Tuesday, November 02, 2010


Financial Times:

Stock markets tend to prize political gridlock, believing fewer new regulations will emerge and less government deficit spending will keep borrowing rates low. A study by Fidelity Investments found that large-cap stocks saw average price gains of 23 per cent during the four periods of gridlock -- a split in party control of the White House and both houses of Congress -- since 1970.

Some of those gains will already be priced in, however, in part because gridlock to some degree has been the rule in Washington since Democrats lost their 60th vote in the Senate. Only a surprise Republican seizure of the Senate could be a near-term catalyst for further gridlock-led gains.

If someone were to approach me today and ask if I voted, I could only tell them "I hope so," because I think it is important to vote everyday on the things you care about most. Whether we supplement this activity by endorsing one or another faction of the ruling class under particular circumstances isn't as important to me as the primary activity of our lives, which I hope would be organized around independent aims.

What is called "voting" for civic purposes is just a specific kind of voting. It's not a very good one. Sometimes you can make an argument that it is important. But, again, if you can sometimes make an argument that electoral voting is important, you can always make the argument that "voting everyday" is critically important.

Voting everyday, by being true to yourself as much as possible, is not an easy thing to do, society being what it is. We are very sensitive to the requirements of daily life, yet most of us have little control over how they are met. This immediately makes us dependent on somebody else for survival: either private property owners or the state. At this point in history, we spend our lives working for the benefit of one or the other, while "what is true" about ourselves is deferred indefinitely.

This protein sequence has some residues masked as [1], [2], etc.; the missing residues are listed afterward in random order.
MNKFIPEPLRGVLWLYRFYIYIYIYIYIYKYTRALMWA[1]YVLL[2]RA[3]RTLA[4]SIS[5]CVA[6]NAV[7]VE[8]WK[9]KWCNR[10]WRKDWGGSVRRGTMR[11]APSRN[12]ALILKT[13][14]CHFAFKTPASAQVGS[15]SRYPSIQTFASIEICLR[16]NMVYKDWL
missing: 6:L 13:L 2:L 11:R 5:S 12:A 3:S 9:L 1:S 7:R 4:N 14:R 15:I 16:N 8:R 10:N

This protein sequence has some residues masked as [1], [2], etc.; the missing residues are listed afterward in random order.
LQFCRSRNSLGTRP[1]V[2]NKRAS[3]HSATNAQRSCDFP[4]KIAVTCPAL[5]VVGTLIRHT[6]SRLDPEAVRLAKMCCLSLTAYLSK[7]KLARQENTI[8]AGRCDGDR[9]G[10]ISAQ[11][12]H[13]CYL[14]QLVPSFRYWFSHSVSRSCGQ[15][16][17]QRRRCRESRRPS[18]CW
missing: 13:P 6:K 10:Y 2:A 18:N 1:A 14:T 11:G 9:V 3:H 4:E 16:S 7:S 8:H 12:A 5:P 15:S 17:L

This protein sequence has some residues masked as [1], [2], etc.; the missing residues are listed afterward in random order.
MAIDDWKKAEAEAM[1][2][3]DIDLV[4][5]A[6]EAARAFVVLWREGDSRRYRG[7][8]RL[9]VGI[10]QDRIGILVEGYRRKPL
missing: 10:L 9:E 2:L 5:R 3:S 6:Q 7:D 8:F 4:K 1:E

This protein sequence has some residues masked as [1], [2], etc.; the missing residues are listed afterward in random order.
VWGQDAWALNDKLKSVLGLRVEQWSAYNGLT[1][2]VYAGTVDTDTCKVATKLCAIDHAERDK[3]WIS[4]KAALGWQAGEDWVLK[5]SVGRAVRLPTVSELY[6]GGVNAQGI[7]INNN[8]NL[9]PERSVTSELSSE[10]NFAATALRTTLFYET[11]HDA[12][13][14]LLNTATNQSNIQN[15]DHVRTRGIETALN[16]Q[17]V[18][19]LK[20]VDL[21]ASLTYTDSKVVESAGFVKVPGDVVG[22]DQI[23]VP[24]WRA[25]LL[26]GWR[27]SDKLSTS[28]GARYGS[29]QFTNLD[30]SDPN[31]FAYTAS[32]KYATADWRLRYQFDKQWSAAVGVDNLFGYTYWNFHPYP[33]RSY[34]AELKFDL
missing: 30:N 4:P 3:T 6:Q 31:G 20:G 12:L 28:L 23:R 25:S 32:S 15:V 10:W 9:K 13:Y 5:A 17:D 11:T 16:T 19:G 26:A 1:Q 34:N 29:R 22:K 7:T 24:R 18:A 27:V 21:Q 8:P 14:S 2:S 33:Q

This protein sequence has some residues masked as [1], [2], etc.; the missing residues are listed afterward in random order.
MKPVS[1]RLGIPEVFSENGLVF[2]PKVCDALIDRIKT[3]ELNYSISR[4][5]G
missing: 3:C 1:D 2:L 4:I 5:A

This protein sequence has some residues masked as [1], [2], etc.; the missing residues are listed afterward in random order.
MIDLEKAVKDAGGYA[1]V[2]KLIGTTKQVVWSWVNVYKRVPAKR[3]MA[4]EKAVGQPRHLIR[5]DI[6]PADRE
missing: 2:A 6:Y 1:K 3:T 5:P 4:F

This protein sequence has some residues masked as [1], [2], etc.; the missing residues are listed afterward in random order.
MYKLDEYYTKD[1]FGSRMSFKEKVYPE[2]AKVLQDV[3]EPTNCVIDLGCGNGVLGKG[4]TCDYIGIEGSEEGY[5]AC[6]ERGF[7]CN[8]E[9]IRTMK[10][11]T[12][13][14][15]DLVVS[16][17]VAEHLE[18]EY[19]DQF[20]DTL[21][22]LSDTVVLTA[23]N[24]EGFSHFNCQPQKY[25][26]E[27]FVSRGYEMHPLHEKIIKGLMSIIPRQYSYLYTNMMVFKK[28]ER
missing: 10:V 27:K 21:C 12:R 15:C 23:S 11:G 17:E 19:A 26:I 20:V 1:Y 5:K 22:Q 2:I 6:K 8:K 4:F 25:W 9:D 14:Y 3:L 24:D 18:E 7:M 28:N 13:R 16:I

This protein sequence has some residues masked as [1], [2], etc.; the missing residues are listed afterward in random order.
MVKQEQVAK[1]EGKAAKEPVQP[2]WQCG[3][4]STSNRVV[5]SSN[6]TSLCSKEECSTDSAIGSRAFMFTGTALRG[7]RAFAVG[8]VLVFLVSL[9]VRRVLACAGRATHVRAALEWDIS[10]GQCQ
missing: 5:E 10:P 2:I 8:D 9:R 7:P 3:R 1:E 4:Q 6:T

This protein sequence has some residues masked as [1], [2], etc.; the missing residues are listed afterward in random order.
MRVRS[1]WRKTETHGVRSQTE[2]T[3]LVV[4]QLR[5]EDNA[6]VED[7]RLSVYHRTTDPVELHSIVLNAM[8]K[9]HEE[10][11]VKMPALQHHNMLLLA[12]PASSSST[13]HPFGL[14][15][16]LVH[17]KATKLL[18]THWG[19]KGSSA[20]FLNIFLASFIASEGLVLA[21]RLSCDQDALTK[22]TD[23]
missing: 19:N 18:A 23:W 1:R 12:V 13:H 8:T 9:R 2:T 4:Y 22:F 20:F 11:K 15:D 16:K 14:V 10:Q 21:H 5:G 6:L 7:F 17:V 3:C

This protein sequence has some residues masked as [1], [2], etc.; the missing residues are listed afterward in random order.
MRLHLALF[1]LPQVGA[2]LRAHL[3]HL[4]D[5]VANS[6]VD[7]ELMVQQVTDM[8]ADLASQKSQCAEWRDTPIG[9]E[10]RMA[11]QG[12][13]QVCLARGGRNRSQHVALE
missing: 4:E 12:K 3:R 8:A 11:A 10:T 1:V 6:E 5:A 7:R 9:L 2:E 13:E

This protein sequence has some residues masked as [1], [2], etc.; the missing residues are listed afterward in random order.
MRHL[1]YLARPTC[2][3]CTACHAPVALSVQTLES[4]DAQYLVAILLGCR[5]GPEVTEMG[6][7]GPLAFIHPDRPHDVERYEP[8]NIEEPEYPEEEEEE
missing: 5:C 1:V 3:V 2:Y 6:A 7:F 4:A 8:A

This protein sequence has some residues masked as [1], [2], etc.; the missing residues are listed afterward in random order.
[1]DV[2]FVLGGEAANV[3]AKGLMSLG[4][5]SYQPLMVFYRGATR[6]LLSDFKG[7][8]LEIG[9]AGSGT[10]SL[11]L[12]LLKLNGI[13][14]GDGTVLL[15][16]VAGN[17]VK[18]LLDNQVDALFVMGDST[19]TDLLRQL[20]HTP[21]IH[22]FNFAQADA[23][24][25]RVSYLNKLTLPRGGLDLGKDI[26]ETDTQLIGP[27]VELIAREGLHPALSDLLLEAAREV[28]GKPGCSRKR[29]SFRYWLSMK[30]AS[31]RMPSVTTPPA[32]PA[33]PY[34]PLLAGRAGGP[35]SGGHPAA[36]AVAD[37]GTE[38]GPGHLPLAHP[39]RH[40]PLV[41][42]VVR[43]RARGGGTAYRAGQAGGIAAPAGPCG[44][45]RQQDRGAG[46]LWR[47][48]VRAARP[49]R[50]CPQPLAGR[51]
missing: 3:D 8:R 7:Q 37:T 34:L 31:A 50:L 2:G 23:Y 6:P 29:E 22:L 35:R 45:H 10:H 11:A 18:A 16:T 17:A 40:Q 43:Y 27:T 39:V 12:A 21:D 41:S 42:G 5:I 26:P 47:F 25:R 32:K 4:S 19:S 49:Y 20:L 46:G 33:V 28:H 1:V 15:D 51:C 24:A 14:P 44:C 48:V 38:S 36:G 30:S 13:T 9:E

What I observe, even amongst those who benefit materially in return, is tremendous psychological strain. Mental health issues feature prominently at each stage of human development within this country. Part of that must come from the social emphasis placed on participating in processes, like politics or work, that ultimately leave the individual person with less control over their lives, by the very act of participating.

1 comment:

Randal Graves said...

That's the upside to furlough days, surely coming down the pike if rumblings be true, more time to read. Woo, I suppose.

The local school levy, as usual, failed. Without going into the structure/purpose of the modern educational system, I always find it comical that those screaming against such levies whine about their property taxes going up while spending hundreds of dollars each year on the newest editions of gasoline-powered "lawn care" equipment.

Homeowners, buy a twenty-dollar rake.